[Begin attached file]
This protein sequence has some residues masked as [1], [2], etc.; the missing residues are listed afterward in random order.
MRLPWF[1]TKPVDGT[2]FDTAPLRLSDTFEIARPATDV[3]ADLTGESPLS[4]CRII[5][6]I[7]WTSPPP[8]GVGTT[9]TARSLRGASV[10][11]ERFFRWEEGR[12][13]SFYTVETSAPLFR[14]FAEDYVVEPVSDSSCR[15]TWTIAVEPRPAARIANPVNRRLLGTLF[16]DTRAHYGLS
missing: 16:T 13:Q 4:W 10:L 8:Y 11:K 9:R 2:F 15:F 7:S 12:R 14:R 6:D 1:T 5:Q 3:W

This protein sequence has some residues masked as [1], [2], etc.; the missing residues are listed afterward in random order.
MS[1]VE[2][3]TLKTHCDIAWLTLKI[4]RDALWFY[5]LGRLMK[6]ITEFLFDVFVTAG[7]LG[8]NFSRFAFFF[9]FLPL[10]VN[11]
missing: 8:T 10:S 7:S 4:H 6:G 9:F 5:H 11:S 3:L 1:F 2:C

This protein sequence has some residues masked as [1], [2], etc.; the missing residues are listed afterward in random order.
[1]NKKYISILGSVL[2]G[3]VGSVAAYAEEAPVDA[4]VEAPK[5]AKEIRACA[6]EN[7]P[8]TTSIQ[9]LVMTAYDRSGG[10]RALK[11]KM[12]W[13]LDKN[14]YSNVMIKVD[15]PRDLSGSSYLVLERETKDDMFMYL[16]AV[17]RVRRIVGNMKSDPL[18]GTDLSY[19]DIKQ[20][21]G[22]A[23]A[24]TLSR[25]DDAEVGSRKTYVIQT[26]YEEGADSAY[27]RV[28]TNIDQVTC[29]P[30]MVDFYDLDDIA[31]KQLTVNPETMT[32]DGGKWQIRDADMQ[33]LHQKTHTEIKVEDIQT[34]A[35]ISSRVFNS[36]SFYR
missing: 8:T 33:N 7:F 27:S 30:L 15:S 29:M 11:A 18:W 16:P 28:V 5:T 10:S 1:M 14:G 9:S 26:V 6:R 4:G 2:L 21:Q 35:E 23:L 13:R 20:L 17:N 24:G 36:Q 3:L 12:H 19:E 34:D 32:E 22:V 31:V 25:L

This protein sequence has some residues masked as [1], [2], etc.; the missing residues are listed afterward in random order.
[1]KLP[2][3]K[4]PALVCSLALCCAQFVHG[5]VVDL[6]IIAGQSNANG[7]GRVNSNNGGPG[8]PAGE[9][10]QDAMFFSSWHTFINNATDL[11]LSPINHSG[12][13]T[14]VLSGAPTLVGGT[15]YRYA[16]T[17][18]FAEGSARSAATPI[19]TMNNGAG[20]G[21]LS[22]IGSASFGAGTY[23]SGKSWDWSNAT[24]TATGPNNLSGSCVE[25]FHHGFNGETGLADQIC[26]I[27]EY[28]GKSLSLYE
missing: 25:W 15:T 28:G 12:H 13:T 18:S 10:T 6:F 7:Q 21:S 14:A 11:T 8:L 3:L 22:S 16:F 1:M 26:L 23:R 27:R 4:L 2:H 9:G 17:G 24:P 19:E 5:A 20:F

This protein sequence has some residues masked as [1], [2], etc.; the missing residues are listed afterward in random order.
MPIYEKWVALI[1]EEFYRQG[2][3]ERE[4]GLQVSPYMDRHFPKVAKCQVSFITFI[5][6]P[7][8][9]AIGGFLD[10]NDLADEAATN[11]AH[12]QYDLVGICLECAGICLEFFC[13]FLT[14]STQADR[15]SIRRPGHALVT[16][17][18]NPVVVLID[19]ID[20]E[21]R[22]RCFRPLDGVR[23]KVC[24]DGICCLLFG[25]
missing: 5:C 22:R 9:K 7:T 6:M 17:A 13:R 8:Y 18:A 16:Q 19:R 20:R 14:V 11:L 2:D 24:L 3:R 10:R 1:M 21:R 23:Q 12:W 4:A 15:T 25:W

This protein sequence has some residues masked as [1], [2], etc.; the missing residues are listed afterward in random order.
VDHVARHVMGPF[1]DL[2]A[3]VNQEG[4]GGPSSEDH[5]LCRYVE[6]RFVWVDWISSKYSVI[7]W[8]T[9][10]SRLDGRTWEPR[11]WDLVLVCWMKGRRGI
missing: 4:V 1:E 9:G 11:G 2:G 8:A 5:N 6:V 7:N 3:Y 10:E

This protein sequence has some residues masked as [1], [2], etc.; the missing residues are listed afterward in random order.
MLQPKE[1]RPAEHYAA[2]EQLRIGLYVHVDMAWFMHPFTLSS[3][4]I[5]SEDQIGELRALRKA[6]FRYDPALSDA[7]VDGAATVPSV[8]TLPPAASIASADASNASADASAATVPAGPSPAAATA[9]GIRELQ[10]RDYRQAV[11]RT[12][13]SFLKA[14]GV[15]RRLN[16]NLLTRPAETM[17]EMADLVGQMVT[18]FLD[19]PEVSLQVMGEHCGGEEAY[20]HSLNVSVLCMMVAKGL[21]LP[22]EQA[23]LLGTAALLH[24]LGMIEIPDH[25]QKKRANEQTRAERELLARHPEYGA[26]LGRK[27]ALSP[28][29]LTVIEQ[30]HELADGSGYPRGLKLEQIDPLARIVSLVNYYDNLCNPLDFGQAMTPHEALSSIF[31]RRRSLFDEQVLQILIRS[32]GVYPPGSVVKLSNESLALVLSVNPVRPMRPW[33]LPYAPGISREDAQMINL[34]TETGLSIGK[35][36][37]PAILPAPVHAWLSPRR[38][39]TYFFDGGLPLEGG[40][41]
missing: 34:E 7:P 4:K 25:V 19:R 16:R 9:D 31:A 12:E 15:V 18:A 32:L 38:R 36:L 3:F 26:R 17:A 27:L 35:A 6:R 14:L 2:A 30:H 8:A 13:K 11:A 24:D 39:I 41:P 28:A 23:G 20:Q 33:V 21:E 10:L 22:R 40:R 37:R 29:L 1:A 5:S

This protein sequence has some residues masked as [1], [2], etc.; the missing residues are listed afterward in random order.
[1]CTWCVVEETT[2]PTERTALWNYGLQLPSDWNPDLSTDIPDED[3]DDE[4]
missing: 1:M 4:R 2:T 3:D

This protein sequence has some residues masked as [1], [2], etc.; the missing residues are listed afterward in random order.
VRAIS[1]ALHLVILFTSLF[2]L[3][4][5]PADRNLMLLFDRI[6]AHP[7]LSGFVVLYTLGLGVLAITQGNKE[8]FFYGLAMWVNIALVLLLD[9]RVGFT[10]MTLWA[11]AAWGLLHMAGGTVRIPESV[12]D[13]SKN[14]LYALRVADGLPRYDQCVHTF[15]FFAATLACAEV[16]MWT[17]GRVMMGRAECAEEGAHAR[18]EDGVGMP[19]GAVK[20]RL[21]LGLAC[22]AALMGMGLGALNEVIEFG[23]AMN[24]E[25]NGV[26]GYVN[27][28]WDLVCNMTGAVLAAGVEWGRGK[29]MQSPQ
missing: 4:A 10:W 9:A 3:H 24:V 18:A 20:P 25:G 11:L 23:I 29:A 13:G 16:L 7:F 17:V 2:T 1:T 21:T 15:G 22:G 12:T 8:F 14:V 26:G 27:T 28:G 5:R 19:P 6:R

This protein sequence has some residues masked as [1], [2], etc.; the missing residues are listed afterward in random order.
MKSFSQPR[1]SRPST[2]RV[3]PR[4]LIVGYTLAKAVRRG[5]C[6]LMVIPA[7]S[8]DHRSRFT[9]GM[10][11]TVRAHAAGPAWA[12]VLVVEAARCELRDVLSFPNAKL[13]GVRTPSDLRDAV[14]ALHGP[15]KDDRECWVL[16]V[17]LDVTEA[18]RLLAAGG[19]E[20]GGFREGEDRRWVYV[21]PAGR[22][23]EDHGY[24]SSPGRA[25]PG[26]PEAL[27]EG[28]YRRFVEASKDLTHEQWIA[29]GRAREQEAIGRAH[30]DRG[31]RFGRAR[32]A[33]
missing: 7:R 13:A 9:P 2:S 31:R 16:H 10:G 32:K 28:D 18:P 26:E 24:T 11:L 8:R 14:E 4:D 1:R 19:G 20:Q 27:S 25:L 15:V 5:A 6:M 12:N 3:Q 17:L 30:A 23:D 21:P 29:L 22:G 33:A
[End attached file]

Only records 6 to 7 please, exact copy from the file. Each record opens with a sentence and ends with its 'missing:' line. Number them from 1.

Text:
This protein sequence has some residues masked as [1], [2], etc.; the missing residues are listed afterward in random order.
VDHVARHVMGPF[1]DL[2]A[3]VNQEG[4]GGPSSEDH[5]LCRYVE[6]RFVWVDWISSKYSVI[7]W[8]T[9][10]SRLDGRTWEPR[11]WDLVLVCWMKGRRGI
missing: 4:V 1:E 9:G 11:G 2:G 8:A 5:N 6:V 7:N 3:Y 10:E

This protein sequence has some residues masked as [1], [2], etc.; the missing residues are listed afterward in random order.
MLQPKE[1]RPAEHYAA[2]EQLRIGLYVHVDMAWFMHPFTLSS[3][4]I[5]SEDQIGELRALRKA[6]FRYDPALSDA[7]VDGAATVPSV[8]TLPPAASIASADASNASADASAATVPAGPSPAAATA[9]GIRELQ[10]RDYRQAV[11]RT[12][13]SFLKA[14]GV[15]RRLN[16]NLLTRPAETM[17]EMADLVGQMVT[18]FLD[19]PEVSLQVMGEHCGGEEAY[20]HSLNVSVLCMMVAKGL[21]LP[22]EQA[23]LLGTAALLH[24]LGMIEIPDH[25]QKKRANEQTRAERELLARHPEYGA[26]LGRK[27]ALSP[28][29]LTVIEQ[30]HELADGSGYPRGLKLEQIDPLARIVSLVNYYDNLCNPLDFGQAMTPHEALSSIF[31]RRRSLFDEQVLQILIRS[32]GVYPPGSVVKLSNESLALVLSVNPVRPMRPW[33]LPYAPGISREDAQMINL[34]TETGLSIGK[35][36][37]PAILPAPVHAWLSPRR[38][39]TYFFDGGLPLEGG[40][41]
missing: 34:E 7:P 4:K 25:V 19:R 16:R 9:D 31:A 12:E 15:V 18:A 32:L 38:R 36:L 3:F 26:R 17:A 27:L 35:A 6:R 14:L 2:A 30:H 8:A 13:K 11:A 24:D 39:I 41:P 28:A 23:G 20:Q 33:V 21:E 10:L 22:R 40:R 37:R 29:L 1:A 5:S